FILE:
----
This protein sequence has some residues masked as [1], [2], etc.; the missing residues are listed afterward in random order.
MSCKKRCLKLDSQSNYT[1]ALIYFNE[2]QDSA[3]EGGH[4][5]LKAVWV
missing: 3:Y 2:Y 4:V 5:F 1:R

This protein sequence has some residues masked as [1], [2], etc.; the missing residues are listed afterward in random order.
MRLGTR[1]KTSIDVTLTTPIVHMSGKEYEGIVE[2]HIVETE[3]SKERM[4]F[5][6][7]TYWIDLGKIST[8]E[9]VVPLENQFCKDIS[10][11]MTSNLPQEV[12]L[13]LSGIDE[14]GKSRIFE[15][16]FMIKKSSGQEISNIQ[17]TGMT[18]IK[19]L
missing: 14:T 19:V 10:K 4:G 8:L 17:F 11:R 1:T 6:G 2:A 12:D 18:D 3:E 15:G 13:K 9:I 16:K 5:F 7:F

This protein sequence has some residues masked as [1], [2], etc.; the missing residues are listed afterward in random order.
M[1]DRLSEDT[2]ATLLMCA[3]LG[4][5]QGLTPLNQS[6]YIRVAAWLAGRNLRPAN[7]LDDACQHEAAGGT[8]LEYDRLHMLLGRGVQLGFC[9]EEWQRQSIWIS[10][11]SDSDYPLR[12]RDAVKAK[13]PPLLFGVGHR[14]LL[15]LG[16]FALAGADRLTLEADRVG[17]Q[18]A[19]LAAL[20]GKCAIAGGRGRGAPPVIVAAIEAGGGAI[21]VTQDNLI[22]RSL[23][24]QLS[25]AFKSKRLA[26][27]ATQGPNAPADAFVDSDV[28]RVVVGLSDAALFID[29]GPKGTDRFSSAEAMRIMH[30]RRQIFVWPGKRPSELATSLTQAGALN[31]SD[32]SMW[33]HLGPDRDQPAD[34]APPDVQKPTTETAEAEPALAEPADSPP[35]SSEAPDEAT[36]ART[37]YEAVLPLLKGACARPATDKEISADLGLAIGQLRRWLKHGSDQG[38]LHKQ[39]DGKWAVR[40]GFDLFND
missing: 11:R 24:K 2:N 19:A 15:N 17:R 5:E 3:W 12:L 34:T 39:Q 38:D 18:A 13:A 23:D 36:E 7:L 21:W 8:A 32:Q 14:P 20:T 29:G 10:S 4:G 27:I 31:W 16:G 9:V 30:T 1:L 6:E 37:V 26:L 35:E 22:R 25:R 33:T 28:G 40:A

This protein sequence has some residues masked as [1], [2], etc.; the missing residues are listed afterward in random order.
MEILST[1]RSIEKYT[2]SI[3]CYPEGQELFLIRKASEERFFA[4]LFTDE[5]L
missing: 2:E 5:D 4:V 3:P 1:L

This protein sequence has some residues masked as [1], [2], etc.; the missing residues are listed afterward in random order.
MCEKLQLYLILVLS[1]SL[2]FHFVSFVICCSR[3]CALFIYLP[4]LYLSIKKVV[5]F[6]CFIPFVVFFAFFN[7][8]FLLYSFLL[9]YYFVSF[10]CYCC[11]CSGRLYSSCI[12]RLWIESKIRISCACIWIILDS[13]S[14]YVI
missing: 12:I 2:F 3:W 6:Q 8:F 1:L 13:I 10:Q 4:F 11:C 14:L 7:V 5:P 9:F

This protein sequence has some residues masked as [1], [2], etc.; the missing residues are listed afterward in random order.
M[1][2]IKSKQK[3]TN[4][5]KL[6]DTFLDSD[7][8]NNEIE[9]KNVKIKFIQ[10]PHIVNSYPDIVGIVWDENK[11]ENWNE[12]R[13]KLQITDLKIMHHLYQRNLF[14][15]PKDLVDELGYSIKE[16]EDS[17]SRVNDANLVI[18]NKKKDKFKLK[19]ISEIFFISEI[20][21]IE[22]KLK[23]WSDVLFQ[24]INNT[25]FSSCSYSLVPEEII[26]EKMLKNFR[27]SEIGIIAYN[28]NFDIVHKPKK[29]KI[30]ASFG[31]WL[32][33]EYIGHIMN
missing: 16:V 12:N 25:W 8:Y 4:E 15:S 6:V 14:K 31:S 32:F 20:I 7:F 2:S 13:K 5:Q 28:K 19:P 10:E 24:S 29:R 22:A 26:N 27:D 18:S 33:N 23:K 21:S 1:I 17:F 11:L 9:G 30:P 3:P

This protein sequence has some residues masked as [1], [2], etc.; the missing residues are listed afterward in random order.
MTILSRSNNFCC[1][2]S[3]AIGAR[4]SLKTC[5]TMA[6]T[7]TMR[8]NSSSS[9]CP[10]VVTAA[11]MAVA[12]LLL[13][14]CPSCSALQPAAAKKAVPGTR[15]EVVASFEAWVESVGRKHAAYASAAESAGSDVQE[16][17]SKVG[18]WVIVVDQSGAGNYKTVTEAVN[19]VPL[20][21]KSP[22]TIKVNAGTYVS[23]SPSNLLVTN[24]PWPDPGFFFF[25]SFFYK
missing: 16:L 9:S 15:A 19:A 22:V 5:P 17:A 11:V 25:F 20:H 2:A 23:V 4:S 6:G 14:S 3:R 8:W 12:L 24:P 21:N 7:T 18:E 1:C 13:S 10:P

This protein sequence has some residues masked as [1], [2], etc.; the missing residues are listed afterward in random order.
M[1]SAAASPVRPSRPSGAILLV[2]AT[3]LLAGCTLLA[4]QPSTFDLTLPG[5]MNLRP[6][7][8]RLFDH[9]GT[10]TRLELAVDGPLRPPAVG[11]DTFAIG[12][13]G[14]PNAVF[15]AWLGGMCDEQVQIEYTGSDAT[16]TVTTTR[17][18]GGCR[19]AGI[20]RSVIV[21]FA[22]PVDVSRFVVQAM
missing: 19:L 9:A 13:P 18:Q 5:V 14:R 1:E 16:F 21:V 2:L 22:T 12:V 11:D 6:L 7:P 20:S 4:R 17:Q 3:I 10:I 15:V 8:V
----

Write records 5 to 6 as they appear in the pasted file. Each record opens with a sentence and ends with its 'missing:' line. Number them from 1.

This protein sequence has some residues masked as [1], [2], etc.; the missing residues are listed afterward in random order.
MCEKLQLYLILVLS[1]SL[2]FHFVSFVICCSR[3]CALFIYLP[4]LYLSIKKVV[5]F[6]CFIPFVVFFAFFN[7][8]FLLYSFLL[9]YYFVSF[10]CYCC[11]CSGRLYSSCI[12]RLWIESKIRISCACIWIILDS[13]S[14]YVI
missing: 12:I 2:F 3:W 6:Q 8:F 1:L 13:I 10:Q 4:F 11:C 14:L 7:V 5:P 9:F

This protein sequence has some residues masked as [1], [2], etc.; the missing residues are listed afterward in random order.
M[1][2]IKSKQK[3]TN[4][5]KL[6]DTFLDSD[7][8]NNEIE[9]KNVKIKFIQ[10]PHIVNSYPDIVGIVWDENK[11]ENWNE[12]R[13]KLQITDLKIMHHLYQRNLF[14][15]PKDLVDELGYSIKE[16]EDS[17]SRVNDANLVI[18]NKKKDKFKLK[19]ISEIFFISEI[20][21]IE[22]KLK[23]WSDVLFQ[24]INNT[25]FSSCSYSLVPEEII[26]EKMLKNFR[27]SEIGIIAYN[28]NFDIVHKPKK[29]KI[30]ASFG[31]WL[32][33]EYIGHIMN
missing: 16:V 12:N 25:W 8:Y 4:E 15:S 6:V 14:K 31:S 32:F 20:I 7:F 2:S 13:K 5:Q 28:K 19:P 10:E 24:S 29:R 22:A 26:N 27:D 18:S 33:N 23:K 21:S 1:I 17:F 11:L 9:G 30:P 3:P